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LED and CRI?

Carl King

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I'm trying to help a client of mine. A videographer (who works for the same client) is sending in footage that he's shooting indoors with some LEDs, and he's white balancing at 5500k. The footage looks very yellow and skin tones are zombie-like. Creepy. He's being a bit defensive, so I'm trying to guess what is causing this.


Is it possible that his LED lights are poor CRI and he's trying to make it warmer via color correction, but the spectrum is missing certain frequencies?


If a camera is white balanced to 5500k and the lights are 5500k, will it look drastically different from a camera white balanced at 3200k with lights at 3200k?



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Do you have a sample shot?

It could also have something to do with the color profile... if you shot with the Technicolor Cinestyle Profile, Skin Tone Colors will be on the pale side! Were there other Tungstens in the room that resulted in mixed light conditions?

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I asked about the color profile and he says it is all flat. But these skin tones are not just pale, they are yellow / grey zombie looking. Everything in the shots has a yellow color to it. Now that you mention it: there is, in fact, a tungsten light that he claims to be using as a backlight. But I don't see any backlighting in the shots, so I don't know. I'm really starting to suspect it's just low-CRI LEDs.


Here is something on Wikipedia: http://en.wikipedia.org/wiki/Color_rendering_index#Film_and_video_high-CRI_LED_lighting_incompatibility


"Problems have been encountered attempting to use otherwise high CRI LED lighting on film and video sets. The color spectra of LED lighting primary colors does not match the expected color wavelength bandpasses of film emulsions and digital sensors. As a result, color rendition can be completely unpredictable in optical prints, transfers to digital media from film (DI's), and video camera recordings. This phenomenon with respect to motion picture film has been documented in an LED lighting evaluation series of tests produced by the Academy of Motion Picture Arts and Sciences scientific staff.[29]"

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LEDs are very bad for color across the board. Even the expensive ones leave skin sickly to my own eye. On the feature we're shooting I'm using a lot of LED heads (litepanels) out of necessity for power in remote locations where you just can't get a genny, so battery power is a plus, and they look pretty bad. Not horrible, and as I'm keeping them cooler in every shot I can live with it. But whenever I balance the camera to the LED it just looks bad.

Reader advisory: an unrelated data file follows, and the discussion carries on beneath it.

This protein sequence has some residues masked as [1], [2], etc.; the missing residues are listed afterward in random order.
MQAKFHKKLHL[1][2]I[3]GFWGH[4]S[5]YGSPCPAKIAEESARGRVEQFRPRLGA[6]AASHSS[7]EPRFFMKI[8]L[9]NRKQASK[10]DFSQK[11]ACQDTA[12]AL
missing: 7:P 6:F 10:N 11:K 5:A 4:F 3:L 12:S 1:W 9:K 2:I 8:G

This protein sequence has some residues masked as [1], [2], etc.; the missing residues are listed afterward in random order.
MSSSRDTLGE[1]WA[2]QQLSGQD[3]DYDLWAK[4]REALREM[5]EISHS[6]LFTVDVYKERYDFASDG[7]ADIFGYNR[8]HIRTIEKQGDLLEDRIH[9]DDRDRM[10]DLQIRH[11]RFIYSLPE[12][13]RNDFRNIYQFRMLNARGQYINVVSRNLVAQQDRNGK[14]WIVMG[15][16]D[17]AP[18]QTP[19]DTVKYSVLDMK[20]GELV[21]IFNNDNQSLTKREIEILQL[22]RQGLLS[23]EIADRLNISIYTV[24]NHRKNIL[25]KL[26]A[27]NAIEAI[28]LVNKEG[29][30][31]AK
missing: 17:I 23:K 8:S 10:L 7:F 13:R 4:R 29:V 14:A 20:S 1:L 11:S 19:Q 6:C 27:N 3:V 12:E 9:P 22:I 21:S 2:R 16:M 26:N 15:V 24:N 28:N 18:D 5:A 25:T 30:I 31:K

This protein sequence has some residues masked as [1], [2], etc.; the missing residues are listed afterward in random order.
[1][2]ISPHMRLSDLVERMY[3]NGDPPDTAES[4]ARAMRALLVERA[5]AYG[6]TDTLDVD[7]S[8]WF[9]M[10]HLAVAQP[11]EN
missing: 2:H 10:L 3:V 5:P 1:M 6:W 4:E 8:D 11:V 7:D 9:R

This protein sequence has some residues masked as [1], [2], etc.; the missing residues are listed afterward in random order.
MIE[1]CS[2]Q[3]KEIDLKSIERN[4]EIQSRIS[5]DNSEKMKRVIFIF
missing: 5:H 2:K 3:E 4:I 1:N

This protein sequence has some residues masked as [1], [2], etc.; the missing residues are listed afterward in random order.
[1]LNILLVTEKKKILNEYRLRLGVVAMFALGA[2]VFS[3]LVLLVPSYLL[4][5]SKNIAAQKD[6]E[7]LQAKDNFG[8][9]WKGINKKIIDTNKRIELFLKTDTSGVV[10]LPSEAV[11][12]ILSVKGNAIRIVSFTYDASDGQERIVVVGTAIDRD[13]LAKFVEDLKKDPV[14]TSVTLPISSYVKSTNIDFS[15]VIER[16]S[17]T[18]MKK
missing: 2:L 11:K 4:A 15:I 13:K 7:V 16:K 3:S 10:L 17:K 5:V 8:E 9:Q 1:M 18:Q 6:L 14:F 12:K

If you have a color meter, maybe you can find a quick correction gel for it to get a little less sickliness.

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LEDs are very bad for color across the board. Even the expensive ones leave skin sickly to my own eye.



There is good reason to be wary about LED's ability to render a good skin tone. The inability of Phosphor White LEDs, even those used in the Litepanel and Coolights 1x1, to render color accurately has been well established in tests recently performed by The Academy of Motion Picture Arts and Sciences (AMPAS) as part of their “Solid State Lighting Project Technical Assessment.” (see http://www.screenlightandgrip.com/html/emailnewsletter_generators.html#anchorHigh%20Output%20AC%20LEDs for details.) In one (below) a model was photographed wearing a dress that had a number of different blue/cyan tints. Footage was shot with both a true tungsten source and a White Phosphor LED source. The tungsten-lit footage displayed all of the subtle differences in blue tones in the fabric, while the LED-lit footage, lacking cyan output, showed just a nice blue dress, without the same richness of hue. Since the light doesn’t put out much cyan, the camera/film simply can’t record it because those wavelengths are not reflected by the dress.


Left: Tungsten source, Right: White Phosphor LED source.


The same holds true of flesh tones illuminated by LED light. As is also evident in the pictures above, skin tones don’t reproduce well under White Phosphor LED lights because of the steep drop off of high frequency colors (above the 600nm cut off) such as pinks, reds, oranges, and other long wave-length colors. As the illustration below, comparing the reflected spectral distribution of a Caucasian skin tone under theoretical pure white light (an even distribution of all wavelengths) to that of a Phosphor White LED demonstrates, absent these wavelengths the skin tones look pale under LEDs because light reflected by the skin tone is likewise absent these critical long wavelength colors.




Reflected Spectral Distribution of Caucasian skin tone under theoretical White Light and Phosphor White LED Light


In the picture above illuminated by the Phosphor White LED, both the cyan/blue dress and the skin tone, don’t reproduce well because you can't get accurate color reflected from an object unless that color is in the light in the first place. In other words, if the light source doesn’t generate the color (cyan), it is not reflected by the object (the dress) and so the camera/film simply can’t record it.


For more details regarding the issues surrounding the use of LED lights in motion picture lighting see http://www.screenlightandgrip.com/html/emailnewsletter_generators.html#anchorHigh%20Output%20AC%20LEDs


Guy Holt, Gaffer, ScreenLight & Grip, Lighting Rental and Sales in Boston.

Edited by Guy Holt
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Great post, Guy.